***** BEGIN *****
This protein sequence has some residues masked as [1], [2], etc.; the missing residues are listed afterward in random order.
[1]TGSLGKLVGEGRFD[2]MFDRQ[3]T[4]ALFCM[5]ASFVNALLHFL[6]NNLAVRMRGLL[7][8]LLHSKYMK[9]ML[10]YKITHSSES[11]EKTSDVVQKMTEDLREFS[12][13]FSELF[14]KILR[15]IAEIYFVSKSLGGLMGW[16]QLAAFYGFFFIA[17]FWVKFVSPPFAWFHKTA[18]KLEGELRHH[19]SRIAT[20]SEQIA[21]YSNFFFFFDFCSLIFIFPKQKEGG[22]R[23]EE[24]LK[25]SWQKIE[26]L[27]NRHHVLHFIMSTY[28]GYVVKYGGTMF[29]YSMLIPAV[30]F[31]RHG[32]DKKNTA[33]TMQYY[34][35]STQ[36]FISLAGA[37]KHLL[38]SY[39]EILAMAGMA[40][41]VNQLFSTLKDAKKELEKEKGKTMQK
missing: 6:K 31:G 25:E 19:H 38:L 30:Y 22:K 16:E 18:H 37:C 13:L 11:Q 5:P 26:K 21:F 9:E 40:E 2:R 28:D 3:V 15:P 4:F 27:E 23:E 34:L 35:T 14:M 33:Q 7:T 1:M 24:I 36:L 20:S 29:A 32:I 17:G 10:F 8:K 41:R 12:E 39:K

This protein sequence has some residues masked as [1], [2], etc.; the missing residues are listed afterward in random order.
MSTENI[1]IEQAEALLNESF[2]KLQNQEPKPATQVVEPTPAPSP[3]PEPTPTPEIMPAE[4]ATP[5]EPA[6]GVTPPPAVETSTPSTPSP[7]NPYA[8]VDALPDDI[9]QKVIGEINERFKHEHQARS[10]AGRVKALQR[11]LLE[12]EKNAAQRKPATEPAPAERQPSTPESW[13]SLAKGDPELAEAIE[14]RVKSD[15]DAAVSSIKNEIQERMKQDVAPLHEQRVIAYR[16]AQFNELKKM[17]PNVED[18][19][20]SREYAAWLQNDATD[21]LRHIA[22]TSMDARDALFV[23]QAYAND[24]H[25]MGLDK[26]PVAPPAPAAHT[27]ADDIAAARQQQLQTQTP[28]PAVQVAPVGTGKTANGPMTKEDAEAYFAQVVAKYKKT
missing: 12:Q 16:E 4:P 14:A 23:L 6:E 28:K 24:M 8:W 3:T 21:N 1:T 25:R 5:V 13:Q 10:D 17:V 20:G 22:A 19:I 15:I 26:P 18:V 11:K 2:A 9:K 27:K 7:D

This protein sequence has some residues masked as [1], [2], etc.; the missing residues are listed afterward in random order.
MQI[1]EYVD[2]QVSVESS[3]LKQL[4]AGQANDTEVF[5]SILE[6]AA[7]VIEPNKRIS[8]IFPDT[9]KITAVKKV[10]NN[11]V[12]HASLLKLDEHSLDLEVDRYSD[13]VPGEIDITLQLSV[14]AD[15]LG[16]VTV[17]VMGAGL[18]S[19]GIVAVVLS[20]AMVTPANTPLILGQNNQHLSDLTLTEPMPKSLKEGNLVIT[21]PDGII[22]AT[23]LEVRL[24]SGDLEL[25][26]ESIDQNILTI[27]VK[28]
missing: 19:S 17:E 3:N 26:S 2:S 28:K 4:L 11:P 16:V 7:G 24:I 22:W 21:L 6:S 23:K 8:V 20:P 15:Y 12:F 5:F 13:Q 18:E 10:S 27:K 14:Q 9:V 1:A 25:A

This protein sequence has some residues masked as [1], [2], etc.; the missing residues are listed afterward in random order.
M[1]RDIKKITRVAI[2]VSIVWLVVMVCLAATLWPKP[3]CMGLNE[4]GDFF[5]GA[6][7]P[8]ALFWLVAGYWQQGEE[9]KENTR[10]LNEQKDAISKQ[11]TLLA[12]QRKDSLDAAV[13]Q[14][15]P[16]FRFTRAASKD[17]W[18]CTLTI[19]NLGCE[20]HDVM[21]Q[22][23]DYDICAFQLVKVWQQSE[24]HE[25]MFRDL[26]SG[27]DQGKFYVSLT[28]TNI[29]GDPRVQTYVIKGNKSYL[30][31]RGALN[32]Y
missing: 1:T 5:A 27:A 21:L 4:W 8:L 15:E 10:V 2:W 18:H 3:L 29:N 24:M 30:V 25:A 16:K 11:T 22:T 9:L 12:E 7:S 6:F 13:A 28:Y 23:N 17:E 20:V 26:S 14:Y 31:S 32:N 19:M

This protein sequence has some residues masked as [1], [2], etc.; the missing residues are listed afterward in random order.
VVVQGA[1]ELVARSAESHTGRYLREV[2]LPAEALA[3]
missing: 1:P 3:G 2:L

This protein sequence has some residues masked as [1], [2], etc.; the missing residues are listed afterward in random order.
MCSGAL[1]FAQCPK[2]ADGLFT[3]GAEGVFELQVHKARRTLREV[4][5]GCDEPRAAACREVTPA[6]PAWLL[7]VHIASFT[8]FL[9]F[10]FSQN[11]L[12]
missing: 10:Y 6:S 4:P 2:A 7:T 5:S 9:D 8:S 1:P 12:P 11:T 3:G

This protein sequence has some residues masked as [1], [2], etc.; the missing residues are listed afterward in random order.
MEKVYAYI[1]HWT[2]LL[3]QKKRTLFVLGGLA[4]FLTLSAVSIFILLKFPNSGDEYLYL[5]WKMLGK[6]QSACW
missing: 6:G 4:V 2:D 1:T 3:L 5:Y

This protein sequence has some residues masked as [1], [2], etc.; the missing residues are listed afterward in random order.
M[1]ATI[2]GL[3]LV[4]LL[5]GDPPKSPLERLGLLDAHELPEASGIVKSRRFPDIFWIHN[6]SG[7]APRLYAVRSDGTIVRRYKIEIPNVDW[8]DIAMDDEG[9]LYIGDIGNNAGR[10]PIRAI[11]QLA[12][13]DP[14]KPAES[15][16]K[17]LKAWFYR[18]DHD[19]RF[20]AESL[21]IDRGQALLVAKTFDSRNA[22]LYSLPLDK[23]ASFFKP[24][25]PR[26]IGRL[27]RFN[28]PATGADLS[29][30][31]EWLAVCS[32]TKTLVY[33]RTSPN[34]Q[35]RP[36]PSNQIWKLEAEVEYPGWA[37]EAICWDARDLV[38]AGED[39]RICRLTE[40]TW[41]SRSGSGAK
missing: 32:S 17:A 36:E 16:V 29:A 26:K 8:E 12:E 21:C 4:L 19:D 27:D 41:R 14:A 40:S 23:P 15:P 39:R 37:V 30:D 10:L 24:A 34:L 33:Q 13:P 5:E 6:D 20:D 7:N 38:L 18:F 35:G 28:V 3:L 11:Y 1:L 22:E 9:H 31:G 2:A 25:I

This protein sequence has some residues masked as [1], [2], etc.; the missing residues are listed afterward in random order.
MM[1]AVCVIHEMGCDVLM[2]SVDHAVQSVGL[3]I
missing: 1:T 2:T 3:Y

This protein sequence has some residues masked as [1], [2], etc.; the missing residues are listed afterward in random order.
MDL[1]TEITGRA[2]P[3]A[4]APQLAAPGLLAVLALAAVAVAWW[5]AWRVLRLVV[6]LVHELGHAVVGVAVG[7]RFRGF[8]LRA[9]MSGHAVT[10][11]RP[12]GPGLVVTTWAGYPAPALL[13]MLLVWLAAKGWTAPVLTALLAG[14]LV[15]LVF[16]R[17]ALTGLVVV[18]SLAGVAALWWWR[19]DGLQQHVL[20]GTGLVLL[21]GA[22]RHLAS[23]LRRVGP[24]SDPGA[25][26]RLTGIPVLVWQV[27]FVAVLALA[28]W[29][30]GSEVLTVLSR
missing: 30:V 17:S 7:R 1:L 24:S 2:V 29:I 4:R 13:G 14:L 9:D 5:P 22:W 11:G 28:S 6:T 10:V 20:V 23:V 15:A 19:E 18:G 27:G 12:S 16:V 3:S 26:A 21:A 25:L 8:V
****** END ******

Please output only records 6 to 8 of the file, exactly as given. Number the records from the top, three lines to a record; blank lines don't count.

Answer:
This protein sequence has some residues masked as [1], [2], etc.; the missing residues are listed afterward in random order.
MCSGAL[1]FAQCPK[2]ADGLFT[3]GAEGVFELQVHKARRTLREV[4][5]GCDEPRAAACREVTPA[6]PAWLL[7]VHIASFT[8]FL[9]F[10]FSQN[11]L[12]
missing: 10:Y 6:S 4:P 2:A 7:T 5:S 9:D 8:S 1:P 12:P 11:T 3:G

This protein sequence has some residues masked as [1], [2], etc.; the missing residues are listed afterward in random order.
MEKVYAYI[1]HWT[2]LL[3]QKKRTLFVLGGLA[4]FLTLSAVSIFILLKFPNSGDEYLYL[5]WKMLGK[6]QSACW
missing: 6:G 4:V 2:D 1:T 3:L 5:Y

This protein sequence has some residues masked as [1], [2], etc.; the missing residues are listed afterward in random order.
M[1]ATI[2]GL[3]LV[4]LL[5]GDPPKSPLERLGLLDAHELPEASGIVKSRRFPDIFWIHN[6]SG[7]APRLYAVRSDGTIVRRYKIEIPNVDW[8]DIAMDDEG[9]LYIGDIGNNAGR[10]PIRAI[11]QLA[12][13]DP[14]KPAES[15][16]K[17]LKAWFYR[18]DHD[19]RF[20]AESL[21]IDRGQALLVAKTFDSRNA[22]LYSLPLDK[23]ASFFKP[24][25]PR[26]IGRL[27]RFN[28]PATGADLS[29][30][31]EWLAVCS[32]TKTLVY[33]RTSPN[34]Q[35]RP[36]PSNQIWKLEAEVEYPGWA[37]EAICWDARDLV[38]AGED[39]RICRLTE[40]TW[41]SRSGSGAK
missing: 32:S 17:A 36:E 16:V 29:A 26:K 8:E 12:E 21:C 4:L 19:D 27:D 41:R 14:A 40:S 23:P 15:P 39:R 37:V 30:D 10:L 24:A 34:L 33:Q 13:P 5:E 6:D 20:D 7:N 38:L 18:F 35:G 28:V 3:L 11:Y 1:L 22:E 9:H 31:G 2:A 25:I